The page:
Great Powers in the South Caucasus

For more than a decade, Russia proclaimed that the South Caucasus was part of its privileged sphere of influence, warning the West to steer clear. Such pronouncements were rejected outright by the United States and its European allies, who portrayed Moscow as horribly out of touch with modern-day realities (even though they were hardly in a hurry to bring parts of the region into organizations like NATO or the EU). As an array of economic energy and political links blossomed, the Kremlin largely stood by, as it had relatively few competitive advantages in these areas.

While Russia has sold weapons to both Armenia and Azerbaijan, it appears that strong diplomatic backing and military support from outside powers (first, Turkey, and second, Israel) are making a big difference for Azerbaijan in the current fighting, which is the worst since the early 1990s. Azerbaijani forces are able to draw upon armed drones, long-range artillery systems, and the reported deployment of U.S.-made Turkish F-16s to Azerbaijan and hundreds of Syrian mercenaries.

For all the Western hand-wringing about the threat posed by Russian neo-imperialism since the war in Ukraine began in 2014, there are thinly disguised hopes in some quarters in the West that Russia will once again knock heads and bring Armenia and Azerbaijan back to the negotiating table. Yet the Kremlin continues to lag behind fast-moving events in its neighborhood—a reflection of the peculiarities of the Putin-centric decisionmaking apparatus and the persistence of blinkered thinking about neighboring countries. All too often, Moscow’s default response to new crises is to allege that the hidden hand of the West is stirring up trouble, while secretly hoping that any new fire will somehow burn itself out.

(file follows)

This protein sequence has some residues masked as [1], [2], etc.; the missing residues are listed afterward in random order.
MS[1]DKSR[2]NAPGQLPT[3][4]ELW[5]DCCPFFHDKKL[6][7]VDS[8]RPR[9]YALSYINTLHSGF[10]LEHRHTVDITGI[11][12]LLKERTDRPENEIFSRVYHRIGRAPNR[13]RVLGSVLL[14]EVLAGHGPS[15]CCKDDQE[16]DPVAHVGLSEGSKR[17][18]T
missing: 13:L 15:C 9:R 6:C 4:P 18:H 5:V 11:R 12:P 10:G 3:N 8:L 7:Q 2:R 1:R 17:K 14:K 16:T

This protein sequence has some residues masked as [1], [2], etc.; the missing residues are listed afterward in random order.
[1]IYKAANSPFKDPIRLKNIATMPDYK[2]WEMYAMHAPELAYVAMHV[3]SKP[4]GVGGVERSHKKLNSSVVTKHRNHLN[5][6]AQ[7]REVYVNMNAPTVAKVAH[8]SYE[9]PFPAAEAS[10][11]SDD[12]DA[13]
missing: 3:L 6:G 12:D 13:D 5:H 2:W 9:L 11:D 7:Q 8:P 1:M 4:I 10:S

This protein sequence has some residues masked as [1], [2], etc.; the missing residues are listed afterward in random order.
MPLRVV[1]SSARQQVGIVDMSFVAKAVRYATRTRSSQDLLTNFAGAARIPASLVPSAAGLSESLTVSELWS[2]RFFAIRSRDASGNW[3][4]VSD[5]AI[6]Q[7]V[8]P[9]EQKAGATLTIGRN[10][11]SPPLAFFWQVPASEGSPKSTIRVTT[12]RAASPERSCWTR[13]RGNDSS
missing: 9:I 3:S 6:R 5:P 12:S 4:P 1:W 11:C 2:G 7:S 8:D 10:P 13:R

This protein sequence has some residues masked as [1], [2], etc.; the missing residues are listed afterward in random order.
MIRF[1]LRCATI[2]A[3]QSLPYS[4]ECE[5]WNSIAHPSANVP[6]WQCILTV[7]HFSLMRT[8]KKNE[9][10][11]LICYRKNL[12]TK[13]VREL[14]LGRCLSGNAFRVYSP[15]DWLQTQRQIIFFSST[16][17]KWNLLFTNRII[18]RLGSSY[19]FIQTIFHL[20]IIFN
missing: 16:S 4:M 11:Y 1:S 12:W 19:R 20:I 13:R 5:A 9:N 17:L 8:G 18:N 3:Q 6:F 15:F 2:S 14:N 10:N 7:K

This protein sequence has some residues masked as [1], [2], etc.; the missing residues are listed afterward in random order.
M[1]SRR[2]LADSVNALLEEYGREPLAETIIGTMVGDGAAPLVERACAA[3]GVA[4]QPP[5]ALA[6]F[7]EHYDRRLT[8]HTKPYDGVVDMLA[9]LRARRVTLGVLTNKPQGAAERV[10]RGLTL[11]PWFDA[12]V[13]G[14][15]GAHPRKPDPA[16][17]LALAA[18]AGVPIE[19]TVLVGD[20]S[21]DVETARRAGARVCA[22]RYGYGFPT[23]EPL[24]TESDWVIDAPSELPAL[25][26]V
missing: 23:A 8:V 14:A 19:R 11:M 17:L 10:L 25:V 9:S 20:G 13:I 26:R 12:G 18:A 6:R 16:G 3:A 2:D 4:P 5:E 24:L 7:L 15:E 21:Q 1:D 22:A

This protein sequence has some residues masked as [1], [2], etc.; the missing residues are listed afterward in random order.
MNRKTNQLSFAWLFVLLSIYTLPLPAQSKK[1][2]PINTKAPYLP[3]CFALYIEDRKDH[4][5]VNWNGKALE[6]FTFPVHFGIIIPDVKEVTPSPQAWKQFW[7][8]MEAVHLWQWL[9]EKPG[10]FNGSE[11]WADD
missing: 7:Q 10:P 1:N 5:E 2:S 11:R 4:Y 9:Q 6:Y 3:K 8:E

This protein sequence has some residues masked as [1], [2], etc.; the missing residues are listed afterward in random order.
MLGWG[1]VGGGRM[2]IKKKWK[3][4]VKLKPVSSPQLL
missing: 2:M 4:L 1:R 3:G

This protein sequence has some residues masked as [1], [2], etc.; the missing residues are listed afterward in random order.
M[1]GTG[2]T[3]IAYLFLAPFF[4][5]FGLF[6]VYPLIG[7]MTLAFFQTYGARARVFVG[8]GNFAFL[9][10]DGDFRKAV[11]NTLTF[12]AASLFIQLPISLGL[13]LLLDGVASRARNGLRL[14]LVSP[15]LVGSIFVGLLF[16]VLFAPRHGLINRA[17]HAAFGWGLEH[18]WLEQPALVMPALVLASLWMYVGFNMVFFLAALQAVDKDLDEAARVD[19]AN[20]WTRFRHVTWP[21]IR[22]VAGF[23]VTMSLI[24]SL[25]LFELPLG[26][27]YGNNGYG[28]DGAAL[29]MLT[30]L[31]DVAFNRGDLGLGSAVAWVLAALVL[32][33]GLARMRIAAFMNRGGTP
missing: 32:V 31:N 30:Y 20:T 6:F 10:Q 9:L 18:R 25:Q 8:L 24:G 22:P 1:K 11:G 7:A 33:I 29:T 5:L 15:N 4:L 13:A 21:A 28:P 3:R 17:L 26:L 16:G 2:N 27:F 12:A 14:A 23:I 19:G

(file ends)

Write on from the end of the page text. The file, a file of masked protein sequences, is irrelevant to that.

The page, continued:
The other reality is that Putin is juggling multiple crises at the moment, which means that he hardly welcomes a new set of headaches in the Caucasus. The humanitarian ceasefire Moscow brokered between Armenia and Azerbaijan on October 10 unraveled almost immediately. The Belarus crisis remains extremely fragile. In recent days, Kyrgyzstan has once again descended into chaos. And a worsening COVID-19 outbreak in Moscow is forcing new shutdown measures.

A Bad Omen

Throughout the Trump era, Moscow has been eager to insert itself into hotspots in the Middle East and Africa—to highlight U.S. failures and to portray itself as a major power on the world stage. But Russia rarely is a problem solver and its interventions generally exacerbate instability. China, too, is more assertive globally and eager to benefit from a dysfunctional West. But while it has cash to throw around, cash is not a stabilizing force. Thus, the number of intractable conflicts is growing. The dynamics that grip parts of Africa, Libya, Syria, eastern Ukraine, Venezuela, and Yemen are now spreading to the Caucasus. With the West no longer capable or willing to lead this messy world, regional powers—Iran, Turkey, and the Gulf states, among others—are stepping in but not necessarily bringing order. That is a bad omen not only for Azerbaijan and Armenia but also for the many efforts aimed at maintaining peace and stability around the globe.